Names and identity are crucial to the characters in Becoming Belle, as the title suggests. From the first page we see Isabel Bilton playing around with versions of her name and, as she meets the various people of London, they are all defined by their name – class, religion, wealth – and this extends, somewhat sadly, to her own child who changes from Isidor to Dory, again, to suit his circumstances. Our names are so important and even more so if we are in the public eye, as Belle, Flo, and the Clancarty clan were.  

NOC: I’m obsessed with names, it’s one of the joyous parts of writing for me. Obviously 99% of my characters for this novel already had their names, but I was thrilled when I discovered, through research, the real names of characters like Jacob Baltimore and Godley Robinson. Such brilliant, evocative names. The fact that Belle named her first child after Wertheimer is significant and later, she gave her daughter his mother’s name, Franziska, as her second name. Unearthing details like that always gives me an excavational thrill.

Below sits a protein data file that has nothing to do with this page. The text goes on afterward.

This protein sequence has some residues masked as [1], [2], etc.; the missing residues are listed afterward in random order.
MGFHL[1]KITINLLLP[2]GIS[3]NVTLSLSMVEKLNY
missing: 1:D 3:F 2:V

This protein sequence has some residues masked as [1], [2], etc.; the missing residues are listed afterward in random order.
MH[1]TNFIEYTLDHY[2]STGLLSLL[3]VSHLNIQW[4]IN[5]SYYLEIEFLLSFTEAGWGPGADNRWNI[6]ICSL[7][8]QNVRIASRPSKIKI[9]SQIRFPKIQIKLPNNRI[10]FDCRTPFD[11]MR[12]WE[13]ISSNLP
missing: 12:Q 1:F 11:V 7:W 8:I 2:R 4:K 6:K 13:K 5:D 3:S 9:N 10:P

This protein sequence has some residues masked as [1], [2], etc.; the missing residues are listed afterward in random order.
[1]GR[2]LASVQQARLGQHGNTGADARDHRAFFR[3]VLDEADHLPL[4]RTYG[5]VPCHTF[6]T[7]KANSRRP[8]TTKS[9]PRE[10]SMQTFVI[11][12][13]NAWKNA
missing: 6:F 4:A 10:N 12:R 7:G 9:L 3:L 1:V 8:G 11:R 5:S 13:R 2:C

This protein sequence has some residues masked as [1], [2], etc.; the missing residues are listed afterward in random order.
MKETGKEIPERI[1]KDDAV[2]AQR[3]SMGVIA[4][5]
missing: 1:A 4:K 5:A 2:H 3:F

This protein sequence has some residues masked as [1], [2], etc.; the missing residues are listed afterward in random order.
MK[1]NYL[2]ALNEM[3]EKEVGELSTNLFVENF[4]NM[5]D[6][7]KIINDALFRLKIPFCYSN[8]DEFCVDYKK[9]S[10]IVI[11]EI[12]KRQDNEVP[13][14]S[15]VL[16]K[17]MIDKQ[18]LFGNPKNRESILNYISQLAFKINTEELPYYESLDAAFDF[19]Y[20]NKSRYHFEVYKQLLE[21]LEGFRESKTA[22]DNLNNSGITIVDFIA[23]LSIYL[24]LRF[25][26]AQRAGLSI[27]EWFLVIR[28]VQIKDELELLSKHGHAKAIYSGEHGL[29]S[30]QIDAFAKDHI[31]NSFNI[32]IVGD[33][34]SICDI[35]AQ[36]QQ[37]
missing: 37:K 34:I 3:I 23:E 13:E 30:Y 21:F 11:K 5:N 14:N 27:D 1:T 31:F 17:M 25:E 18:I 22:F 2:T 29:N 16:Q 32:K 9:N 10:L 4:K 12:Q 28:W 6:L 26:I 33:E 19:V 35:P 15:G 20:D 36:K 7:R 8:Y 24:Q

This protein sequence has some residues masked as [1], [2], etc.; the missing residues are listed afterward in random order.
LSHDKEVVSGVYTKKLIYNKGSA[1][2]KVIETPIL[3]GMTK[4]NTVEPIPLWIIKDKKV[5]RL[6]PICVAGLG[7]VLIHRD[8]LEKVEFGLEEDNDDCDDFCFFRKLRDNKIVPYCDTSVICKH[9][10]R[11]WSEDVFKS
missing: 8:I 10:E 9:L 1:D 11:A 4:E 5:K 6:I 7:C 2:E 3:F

SG: When I reached the last page of Becoming Belle, I really wanted to read on, to stay with Belle in Galway, see how she handled that new life. Is there any chance of a sequel?

NOC: Oh janey, I doubt it. I’m waaaaay into the writing of novel #5 now and I’ve so many other projects I want to tackle, including a contemporary novel that’s been nagging at me for years. But, never say never, maybe Belle will call me back some day.

Lastly, Nuala, some fun questions:

  • Canaries or Budgies (there’s a thread from the novel in there too!)? We had dozens of budgies as kids but as a canary owner now, I have to say canaries.
  • Sand or grass? Oh, that’s hard. I’ll say grass as I grew up in the Liffey Valley, surrounded by it.
  • Coffee or tea? Tea. I can only drink milky, sugary coffee so I just don’t bother.